Paul Lorenz, M.Arch ’17
I relearned how to walk in Southern India. So many of my assumptions about streets are completely useless halfway across the globe. Walking down the street, one has to predict the movement patterns of not only cars, trucks and pedestrians, but also auto rickshaws, carts pulled by mules, water buffalo, cows, goats, pigs, dogs, monkeys…My experience is dizzying in its radical unfamiliarity.
But, arriving at the hotel is unexpectedly like leaving the country. Our driver nervously answers the armed guards’ questions while he opens the trunk and a rolling mirror apparatus assures all of us that the underside of the car is not packed with explosives or narcotics. The guards seem relieved to see two Western-clothed white bodies sitting in the taxi’s passenger seats. Still, the bags are given a cursory x-ray scan and we are sent on our way: into the Western-branded walled compound.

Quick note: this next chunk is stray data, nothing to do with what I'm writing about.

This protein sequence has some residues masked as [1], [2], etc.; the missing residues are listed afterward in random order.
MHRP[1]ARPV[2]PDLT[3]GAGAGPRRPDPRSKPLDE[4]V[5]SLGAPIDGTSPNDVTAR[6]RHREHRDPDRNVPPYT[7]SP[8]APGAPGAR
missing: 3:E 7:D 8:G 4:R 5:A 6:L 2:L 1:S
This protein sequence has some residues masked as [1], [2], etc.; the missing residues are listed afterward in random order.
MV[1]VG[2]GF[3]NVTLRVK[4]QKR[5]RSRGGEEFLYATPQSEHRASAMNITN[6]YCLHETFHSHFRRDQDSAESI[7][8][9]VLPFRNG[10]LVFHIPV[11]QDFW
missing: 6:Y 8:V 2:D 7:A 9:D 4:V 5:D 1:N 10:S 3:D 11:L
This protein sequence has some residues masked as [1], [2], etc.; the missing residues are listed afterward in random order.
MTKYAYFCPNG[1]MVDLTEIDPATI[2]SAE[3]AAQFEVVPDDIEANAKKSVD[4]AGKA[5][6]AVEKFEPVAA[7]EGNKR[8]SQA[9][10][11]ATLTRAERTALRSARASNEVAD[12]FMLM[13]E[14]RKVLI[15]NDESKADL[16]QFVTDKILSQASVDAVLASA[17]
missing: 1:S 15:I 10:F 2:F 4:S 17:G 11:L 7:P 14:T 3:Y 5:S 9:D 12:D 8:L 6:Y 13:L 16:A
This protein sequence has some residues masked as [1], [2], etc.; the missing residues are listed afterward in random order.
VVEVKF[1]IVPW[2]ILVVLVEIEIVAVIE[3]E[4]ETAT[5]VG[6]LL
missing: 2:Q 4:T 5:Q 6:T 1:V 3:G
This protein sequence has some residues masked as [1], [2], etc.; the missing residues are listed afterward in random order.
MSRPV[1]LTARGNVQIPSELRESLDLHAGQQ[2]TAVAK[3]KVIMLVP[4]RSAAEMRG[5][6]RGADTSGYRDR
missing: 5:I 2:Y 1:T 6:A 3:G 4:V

Once inside, everything about this place seems to celebrate its difference from the Southern Indian streets we’ve just left. The hotel fulfills a surreal image of Western expectations, and the usual spatial and visual signs are simply taken for granted: of course a breakfast buffet will be served in that familiar-looking room. The usual arrangement of mass produced croissants and jams will be ready in the morning. Of course the coffee maker will be on that table, next to sealed packets of Nescafé. Of course the tiny bottle of Jack Daniels will sit next to the twelve ounce can of Heineken in the mini fridge.